Yet it's also important to remember that none of these people were gods. They all made their mistakes, political as well as personal. None of them should have been off limits to criticism. They've all been subjected to harsh scrutiny by their contemporaries as well as by historians. And this is in the nature of things. It is, in fact, their personal failings and peccadilloes that accentuate their achievements.

Burma's efforts to find its way toward the ranks of the world's open societies is a hugely important but also insanely complex undertaking, replete with tactical dilemmas and difficult compromises. This is precisely why FP's journalists have tried to illuminate it in all of its aspects, noting the dark tones as well as the bright ones.

Aung San Suu Kyi can hardly be exempt from this process. She's a human being, too. And her new role as a democratically elected member of her country's parliament means, more than ever, that she should be subject to the same public scrutiny as any other politician. Indeed, we'd like to feel that we honor her most by holding her to the high public standard of conduct she's established over the past forty years. This is all the more reason to question her actions when they deserve it.

Along the way, it's our Burmese blogger Min Zin -- an alumnus of the 1988 student uprising against the military who has spent the years since then tracking the ins and outs of Burmese politics -- who has asked some of the sharpest questions of all. He has criticized the Lady's high-minded insistence on refusing to take an oath to the current constitution upon entering parliament; as he predicted, she was subsequently compelled to make a humiliating climb-down when this position proved untenable. And he has taken her to task for her failure to set up a proper staff -- a seemingly mundane yet vitally important undertaking for someone who is not only the de facto leader of the parliamentary opposition at a crucial moment in her country's history but also its face to the outside world.

Min Zin was also among the first to note her ambiguous stance on the sectarian conflict in Arakan State, when she declined to defend the racially motivated attacks on the Muslim Rohingya minority, who are denounced by many chauvinistic Burmese as dark-skinned "immigrants" (even though most of them have lived in the country for generations). He knew that this wouldn't make him any friends among his compatriots, and responses to his post proved him correct. "How dare you criticize Myanmar people's wishes and accuse [Aung San Suu Kyi] and 88 Student leaders as racists for standing up for our country?" was among the mildest of the responses that his commentary evoked.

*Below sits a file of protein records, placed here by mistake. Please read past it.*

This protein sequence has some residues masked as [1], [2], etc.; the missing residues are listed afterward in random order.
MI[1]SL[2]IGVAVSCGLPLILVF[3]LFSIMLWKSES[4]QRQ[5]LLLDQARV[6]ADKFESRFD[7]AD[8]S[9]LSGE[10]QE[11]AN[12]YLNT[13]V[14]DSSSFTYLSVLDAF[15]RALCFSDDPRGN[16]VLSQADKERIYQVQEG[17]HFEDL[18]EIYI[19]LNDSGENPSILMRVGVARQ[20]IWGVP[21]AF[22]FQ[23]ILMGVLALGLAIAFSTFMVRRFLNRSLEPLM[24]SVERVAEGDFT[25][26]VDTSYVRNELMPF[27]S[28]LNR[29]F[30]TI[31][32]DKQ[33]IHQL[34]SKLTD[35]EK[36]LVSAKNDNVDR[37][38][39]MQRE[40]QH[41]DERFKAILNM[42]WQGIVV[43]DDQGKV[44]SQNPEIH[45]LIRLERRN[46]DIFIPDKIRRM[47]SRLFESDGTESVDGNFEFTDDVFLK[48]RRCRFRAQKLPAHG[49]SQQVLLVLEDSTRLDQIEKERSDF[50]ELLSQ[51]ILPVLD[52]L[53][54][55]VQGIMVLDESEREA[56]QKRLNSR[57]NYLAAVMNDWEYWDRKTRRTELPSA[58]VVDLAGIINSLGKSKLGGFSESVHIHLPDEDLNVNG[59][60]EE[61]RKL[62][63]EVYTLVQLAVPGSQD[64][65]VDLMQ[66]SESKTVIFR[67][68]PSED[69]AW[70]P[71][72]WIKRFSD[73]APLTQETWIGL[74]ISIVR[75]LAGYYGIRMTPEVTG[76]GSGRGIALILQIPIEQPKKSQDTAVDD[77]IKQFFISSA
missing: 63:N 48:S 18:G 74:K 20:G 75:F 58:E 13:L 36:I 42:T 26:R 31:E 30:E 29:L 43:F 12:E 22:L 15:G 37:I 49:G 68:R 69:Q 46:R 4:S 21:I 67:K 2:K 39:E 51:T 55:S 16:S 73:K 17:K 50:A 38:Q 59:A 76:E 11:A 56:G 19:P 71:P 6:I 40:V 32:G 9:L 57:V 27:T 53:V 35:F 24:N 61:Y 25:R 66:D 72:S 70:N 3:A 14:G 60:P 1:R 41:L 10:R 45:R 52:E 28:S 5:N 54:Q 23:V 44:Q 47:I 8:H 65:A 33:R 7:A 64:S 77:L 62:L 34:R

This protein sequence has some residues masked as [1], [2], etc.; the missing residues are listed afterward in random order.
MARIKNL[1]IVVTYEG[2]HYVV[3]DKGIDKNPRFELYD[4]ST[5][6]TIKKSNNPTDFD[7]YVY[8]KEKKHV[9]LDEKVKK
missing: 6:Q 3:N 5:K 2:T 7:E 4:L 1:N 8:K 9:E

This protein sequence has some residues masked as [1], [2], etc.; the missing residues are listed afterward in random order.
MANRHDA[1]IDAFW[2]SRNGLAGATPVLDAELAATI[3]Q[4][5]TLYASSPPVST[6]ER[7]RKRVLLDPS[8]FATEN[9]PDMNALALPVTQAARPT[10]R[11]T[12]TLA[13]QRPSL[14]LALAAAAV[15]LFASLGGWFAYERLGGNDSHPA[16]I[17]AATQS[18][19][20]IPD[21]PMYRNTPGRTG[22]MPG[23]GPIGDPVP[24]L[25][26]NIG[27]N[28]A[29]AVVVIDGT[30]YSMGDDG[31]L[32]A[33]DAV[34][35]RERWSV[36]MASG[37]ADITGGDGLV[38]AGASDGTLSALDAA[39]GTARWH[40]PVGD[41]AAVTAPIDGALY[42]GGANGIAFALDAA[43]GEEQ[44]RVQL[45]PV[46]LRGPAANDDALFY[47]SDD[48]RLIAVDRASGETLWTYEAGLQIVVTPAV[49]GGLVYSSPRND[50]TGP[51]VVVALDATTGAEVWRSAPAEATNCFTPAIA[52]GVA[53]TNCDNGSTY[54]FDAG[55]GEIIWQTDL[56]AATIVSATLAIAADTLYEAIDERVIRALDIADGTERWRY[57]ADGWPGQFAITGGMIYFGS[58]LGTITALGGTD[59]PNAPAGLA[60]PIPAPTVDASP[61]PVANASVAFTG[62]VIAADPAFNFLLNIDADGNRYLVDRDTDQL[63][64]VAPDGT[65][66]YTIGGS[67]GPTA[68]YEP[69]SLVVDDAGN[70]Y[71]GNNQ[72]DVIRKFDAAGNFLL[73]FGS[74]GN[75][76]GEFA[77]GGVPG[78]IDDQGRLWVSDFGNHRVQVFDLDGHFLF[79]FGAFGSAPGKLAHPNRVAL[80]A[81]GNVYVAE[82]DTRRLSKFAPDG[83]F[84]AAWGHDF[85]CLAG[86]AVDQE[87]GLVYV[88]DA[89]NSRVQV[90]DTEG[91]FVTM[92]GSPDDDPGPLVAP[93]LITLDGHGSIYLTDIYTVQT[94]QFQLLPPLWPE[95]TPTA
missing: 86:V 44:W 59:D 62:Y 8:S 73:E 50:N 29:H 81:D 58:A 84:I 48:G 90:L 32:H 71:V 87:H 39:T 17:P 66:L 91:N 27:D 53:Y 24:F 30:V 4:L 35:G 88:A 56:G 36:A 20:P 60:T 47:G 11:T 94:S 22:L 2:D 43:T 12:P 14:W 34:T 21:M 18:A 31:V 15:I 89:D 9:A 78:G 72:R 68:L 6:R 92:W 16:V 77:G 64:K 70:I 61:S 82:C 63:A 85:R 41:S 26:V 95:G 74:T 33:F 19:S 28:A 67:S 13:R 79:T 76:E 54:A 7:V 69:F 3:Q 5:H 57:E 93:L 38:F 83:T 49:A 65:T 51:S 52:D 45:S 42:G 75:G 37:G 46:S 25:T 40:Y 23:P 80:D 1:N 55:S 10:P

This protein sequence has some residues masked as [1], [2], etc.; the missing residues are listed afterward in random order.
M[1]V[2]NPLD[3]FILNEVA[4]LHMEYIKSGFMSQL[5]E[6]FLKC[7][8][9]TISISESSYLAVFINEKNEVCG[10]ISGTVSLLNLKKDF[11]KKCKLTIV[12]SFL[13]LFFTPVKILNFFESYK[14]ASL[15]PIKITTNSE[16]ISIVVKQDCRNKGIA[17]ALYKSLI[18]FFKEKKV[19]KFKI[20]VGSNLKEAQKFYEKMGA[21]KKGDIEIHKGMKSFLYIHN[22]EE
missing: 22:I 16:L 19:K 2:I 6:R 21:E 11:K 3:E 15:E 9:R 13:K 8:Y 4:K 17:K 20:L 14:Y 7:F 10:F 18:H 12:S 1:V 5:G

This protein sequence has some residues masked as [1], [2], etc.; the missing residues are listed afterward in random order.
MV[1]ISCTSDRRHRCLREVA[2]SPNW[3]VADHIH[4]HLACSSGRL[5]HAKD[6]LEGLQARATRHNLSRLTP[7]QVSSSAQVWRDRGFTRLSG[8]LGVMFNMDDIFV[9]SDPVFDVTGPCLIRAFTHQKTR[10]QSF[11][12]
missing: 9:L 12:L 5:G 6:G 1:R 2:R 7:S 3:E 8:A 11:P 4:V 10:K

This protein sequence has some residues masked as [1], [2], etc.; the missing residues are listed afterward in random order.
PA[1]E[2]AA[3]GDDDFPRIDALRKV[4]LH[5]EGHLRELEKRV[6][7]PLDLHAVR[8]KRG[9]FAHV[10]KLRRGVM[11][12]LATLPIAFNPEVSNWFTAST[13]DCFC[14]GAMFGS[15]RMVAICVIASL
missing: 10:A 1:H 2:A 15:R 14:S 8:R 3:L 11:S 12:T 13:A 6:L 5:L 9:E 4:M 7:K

In a subsequent article, Min Zin showed how the government's embrace of exclusionary rhetoric -- President Thein Sein even called for the wholesale deportation of the Rohingyas -- enabled it to outflank Burma's pro-democracy activists by positioning itself as the defender of "national sovereignty." Given the strength of nationalist feeling among the ethnic Burman majority, there's no question that this has put Aung San Suu Kyi and the rest of the pro-democracy movement in a delicate political position. Min Zin's point that "sectarian conflict is bad for democracy" strikes me as one that is essential to the future of a liberal political order in Burma.

The sorts of issues we're talking about here need to be addressed. Yet anyone who writes about such topics can count on bearing the brunt of the intense emotions that swirl around them. (Just take a look at the long list of often vicious comments generated by William McGovan's article "Aung San Suu Kyi's Buddhism Problem," not to mention other provocative pieces by Francis Wade, Spike Johnson, and Hanna Hindstrom.) As we see it, such criticism comes with the territory.

Hopefully Aung San Suu Kyi sees it that way too. During one of her Washington appearances she noted that the Burmese people "are having to be taught to ask questions" of their leaders -- apparently not entirely aware of the contradiction the remark implies. (My own limited experience in Burma suggests that ordinary folk are already very good at asking questions of those in power, thank you.) It would, of course, be all too understandable if her long years of persecution have imbued her with the sense that criticism is something that only comes from enemies. Is she now equipped to bear well-intended criticism from her friends? And not only to bear it, but to take it into account?

We'll see. As the government continues its push to loosen restrictions on the press, Burma's leaders -- now including the Lady -- will have to get used to seeing their actions subjected to public scrutiny.